Today seemed like the perfect day to talk about walking, since it’s perfect walking weather here in Ohio. When I first went out this morning, it was still dark. The wind was lovely and brisk – not quite a Mary Poppins carry-you-away-on-an-umbrella wind, but nearly a Winnie the Pooh blustery day. The wind has now been joined by a perfect autumn rain: not too warm, not too cold, not too heavy, just enough to bring up the smell of the falling, damp leaves from the massive oak tree next door.
Over the past ten years or so, I’ve included exercise in my regular activities. This hasn’t come easily to me – my favorite position is curled up under a blanket with a good book, not sweating to the oldies! Through trial and error I found cardio and weight training programs I could maintain in spite of myself, and I usually get in five days a week. I’m pretty proud of myself for that, and frequently a little surprised.
So when studies showed that exercising is great, but won’t make up for sitting all day at a desk, I was a little cranky. Apparently, lack of “nonexercise” activity is a separate risk factor for heart disease, as well as being really bad for the back and legs.* My goal is to be a full-time writer, and writers sit. When this information came out, there was a lot of talk about standing desks and standing while doing everything. From what I’ve read, it seems to work well for a lot of people. I have congenital lymphedema (swelling) in my legs, so static standing was not a potential solution for me.
I decided to walk.
I started trying to incorporate 10,000 steps a day into my fitness routine. This is harder than it sounds. Two problems cropped up: how to track my steps, and how to make the time.
For devices, I started with a simple pedometer. A decent one costs less than twenty dollars and will calculate steps, distance, and even calories burned. As long as I remembered to put it on, I got all the information I needed.
Then I migrated to a free smartphone app. The app runs in the background, works like a pedometer, and keeps track of all data, allowing you to see trends and patterns in your activity. Most pedometer apps turned off when my phone screen turned off. Walklogger was one app that did not. The biggest drawback to this app is that you have to remember to keep your phone on you at all times, and you have to be careful where you put it. If I put it in a shirt pocket it recorded steps inconsistently.
The data from this was fascinating. I work part time as a nurse, and I work twelve hour shifts. I found that even on my busiest days, the days where getting a bathroom break was difficult and a lunch break impossible, I didn’t reach 10,000 steps. I stood a lot, but I didn’t walk. And when I spent a day at home I was lucky to reach 5,000 steps. I needed a way to increase my steps throughout the day.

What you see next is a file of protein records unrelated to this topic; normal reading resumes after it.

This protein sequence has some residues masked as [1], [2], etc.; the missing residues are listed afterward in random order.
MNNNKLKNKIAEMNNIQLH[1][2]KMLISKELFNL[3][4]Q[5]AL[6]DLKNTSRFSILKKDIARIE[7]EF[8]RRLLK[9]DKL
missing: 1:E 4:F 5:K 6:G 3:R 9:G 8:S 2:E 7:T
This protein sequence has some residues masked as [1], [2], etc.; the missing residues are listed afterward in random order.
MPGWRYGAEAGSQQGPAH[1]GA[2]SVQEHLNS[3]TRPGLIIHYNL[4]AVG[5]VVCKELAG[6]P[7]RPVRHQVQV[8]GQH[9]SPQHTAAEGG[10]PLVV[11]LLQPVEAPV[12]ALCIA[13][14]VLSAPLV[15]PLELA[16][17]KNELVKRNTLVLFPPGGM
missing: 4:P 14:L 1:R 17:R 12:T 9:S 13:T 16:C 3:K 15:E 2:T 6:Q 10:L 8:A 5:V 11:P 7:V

Enter the magic bracelet.
I now have a Jawbone Up24, which is basically a computerized pedometer on steroids. It’s a small bracelet that you wear 24/7, except when bathing or swimming. It records everything and syncs with your smartphone. It’s small and compact, and I don’t even notice I’m wearing it anymore.
The UP24 measures steps, distance, and calories burned. It tells what percentage of my goal I’m at. It records sleep and tells me how much deep and light sleep I get and how often I’m awake. It wakes me up in the morning with a silent alarm customized to my sleep pattern.
But here’s the kicker: it buzzes at me.
There is a feature called Idle Alert. It tells the bracelet to buzz whenever I sit for longer than I should. It can be set for anywhere from 15 minutes to two hours. I have mine set to alert me from 6 a.m. to 9 p.m. when I sit for more than 15 minutes.
When the bracelet buzzes, I get up and take a walk around the block. My block is roughly 500 steps, so I do this about 3 times an hour for 7 hours. Each walk takes about 4 minutes, so I’m not losing big chunks of time. My total time expenditure is about an hour and a half, but it seems like less when it’s 4 minutes at a time.
The UP24 has been well worth the investment. It’s helped me find a nearly painless way to get in my nonexercise activity. I’ll be working on my sleep next!
I’m always looking for ways to improve my processes. Any suggestions for more efficient exercise, and “nonexercise,” would be greatly appreciated!
*Reference: Why Your Desk Job is Slowly Killing You